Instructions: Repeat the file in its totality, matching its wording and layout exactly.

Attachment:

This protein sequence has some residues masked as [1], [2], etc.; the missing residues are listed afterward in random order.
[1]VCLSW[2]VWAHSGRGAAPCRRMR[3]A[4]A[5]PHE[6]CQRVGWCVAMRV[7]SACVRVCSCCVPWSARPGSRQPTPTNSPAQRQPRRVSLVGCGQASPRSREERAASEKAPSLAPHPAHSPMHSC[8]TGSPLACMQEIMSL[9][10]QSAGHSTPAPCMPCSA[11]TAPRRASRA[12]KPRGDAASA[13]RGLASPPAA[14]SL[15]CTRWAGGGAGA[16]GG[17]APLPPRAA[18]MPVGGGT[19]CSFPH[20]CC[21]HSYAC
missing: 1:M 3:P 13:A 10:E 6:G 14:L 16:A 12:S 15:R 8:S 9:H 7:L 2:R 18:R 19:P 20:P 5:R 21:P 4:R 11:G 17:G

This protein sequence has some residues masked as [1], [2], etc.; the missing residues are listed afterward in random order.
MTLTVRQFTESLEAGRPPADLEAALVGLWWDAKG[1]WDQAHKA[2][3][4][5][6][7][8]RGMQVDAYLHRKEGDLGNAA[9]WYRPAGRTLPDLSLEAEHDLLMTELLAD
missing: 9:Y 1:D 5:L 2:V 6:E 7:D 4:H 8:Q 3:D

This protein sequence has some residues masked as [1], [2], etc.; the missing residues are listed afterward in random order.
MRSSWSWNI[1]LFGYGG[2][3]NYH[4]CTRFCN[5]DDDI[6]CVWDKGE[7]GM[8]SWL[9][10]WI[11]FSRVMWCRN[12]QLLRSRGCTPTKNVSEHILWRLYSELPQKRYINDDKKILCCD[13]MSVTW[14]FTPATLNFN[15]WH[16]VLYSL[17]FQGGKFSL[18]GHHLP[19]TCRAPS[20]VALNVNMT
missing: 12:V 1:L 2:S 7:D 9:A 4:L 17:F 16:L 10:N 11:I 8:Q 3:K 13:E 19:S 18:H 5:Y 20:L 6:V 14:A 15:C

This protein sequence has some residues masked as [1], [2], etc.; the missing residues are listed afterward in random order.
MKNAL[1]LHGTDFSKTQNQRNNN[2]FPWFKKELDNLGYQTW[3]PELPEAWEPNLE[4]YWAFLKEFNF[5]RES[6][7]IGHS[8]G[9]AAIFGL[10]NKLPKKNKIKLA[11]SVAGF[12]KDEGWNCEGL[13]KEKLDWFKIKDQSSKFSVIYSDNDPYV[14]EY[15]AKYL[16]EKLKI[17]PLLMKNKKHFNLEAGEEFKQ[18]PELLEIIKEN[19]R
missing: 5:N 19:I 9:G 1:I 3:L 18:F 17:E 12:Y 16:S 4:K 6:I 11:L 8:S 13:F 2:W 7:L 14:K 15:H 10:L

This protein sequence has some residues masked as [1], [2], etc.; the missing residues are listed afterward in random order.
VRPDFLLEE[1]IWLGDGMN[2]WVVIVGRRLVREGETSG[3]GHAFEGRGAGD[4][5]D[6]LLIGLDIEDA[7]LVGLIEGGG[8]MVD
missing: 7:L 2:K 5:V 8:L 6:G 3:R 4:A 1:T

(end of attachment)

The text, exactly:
This protein sequence has some residues masked as [1], [2], etc.; the missing residues are listed afterward in random order.
[1]VCLSW[2]VWAHSGRGAAPCRRMR[3]A[4]A[5]PHE[6]CQRVGWCVAMRV[7]SACVRVCSCCVPWSARPGSRQPTPTNSPAQRQPRRVSLVGCGQASPRSREERAASEKAPSLAPHPAHSPMHSC[8]TGSPLACMQEIMSL[9][10]QSAGHSTPAPCMPCSA[11]TAPRRASRA[12]KPRGDAASA[13]RGLASPPAA[14]SL[15]CTRWAGGGAGA[16]GG[17]APLPPRAA[18]MPVGGGT[19]CSFPH[20]CC[21]HSYAC
missing: 1:M 3:P 13:A 10:E 6:G 14:L 16:A 12:S 15:R 8:S 9:H 7:L 2:R 18:R 19:P 20:P 5:R 21:P 4:R 11:G 17:G

This protein sequence has some residues masked as [1], [2], etc.; the missing residues are listed afterward in random order.
MTLTVRQFTESLEAGRPPADLEAALVGLWWDAKG[1]WDQAHKA[2][3][4][5][6][7][8]RGMQVDAYLHRKEGDLGNAA[9]WYRPAGRTLPDLSLEAEHDLLMTELLAD
missing: 9:Y 1:D 5:L 2:V 6:E 7:D 4:H 8:Q 3:D

This protein sequence has some residues masked as [1], [2], etc.; the missing residues are listed afterward in random order.
MRSSWSWNI[1]LFGYGG[2][3]NYH[4]CTRFCN[5]DDDI[6]CVWDKGE[7]GM[8]SWL[9][10]WI[11]FSRVMWCRN[12]QLLRSRGCTPTKNVSEHILWRLYSELPQKRYINDDKKILCCD[13]MSVTW[14]FTPATLNFN[15]WH[16]VLYSL[17]FQGGKFSL[18]GHHLP[19]TCRAPS[20]VALNVNMT
missing: 12:V 1:L 2:S 7:D 9:A 4:L 17:F 16:L 10:N 11:I 8:Q 3:K 13:E 19:S 18:H 5:Y 20:L 6:V 14:A 15:C

This protein sequence has some residues masked as [1], [2], etc.; the missing residues are listed afterward in random order.
MKNAL[1]LHGTDFSKTQNQRNNN[2]FPWFKKELDNLGYQTW[3]PELPEAWEPNLE[4]YWAFLKEFNF[5]RES[6][7]IGHS[8]G[9]AAIFGL[10]NKLPKKNKIKLA[11]SVAGF[12]KDEGWNCEGL[13]KEKLDWFKIKDQSSKFSVIYSDNDPYV[14]EY[15]AKYL[16]EKLKI[17]PLLMKNKKHFNLEAGEEFKQ[18]PELLEIIKEN[19]R
missing: 5:N 19:I 9:G 1:I 3:L 18:F 17:E 12:Y 16:S 4:K 6:I 11:L 8:S 13:F 2:W 7:L 14:K 15:H 10:L

This protein sequence has some residues masked as [1], [2], etc.; the missing residues are listed afterward in random order.
VRPDFLLEE[1]IWLGDGMN[2]WVVIVGRRLVREGETSG[3]GHAFEGRGAGD[4][5]D[6]LLIGLDIEDA[7]LVGLIEGGG[8]MVD
missing: 7:L 2:K 5:V 8:L 6:G 3:R 4:A 1:T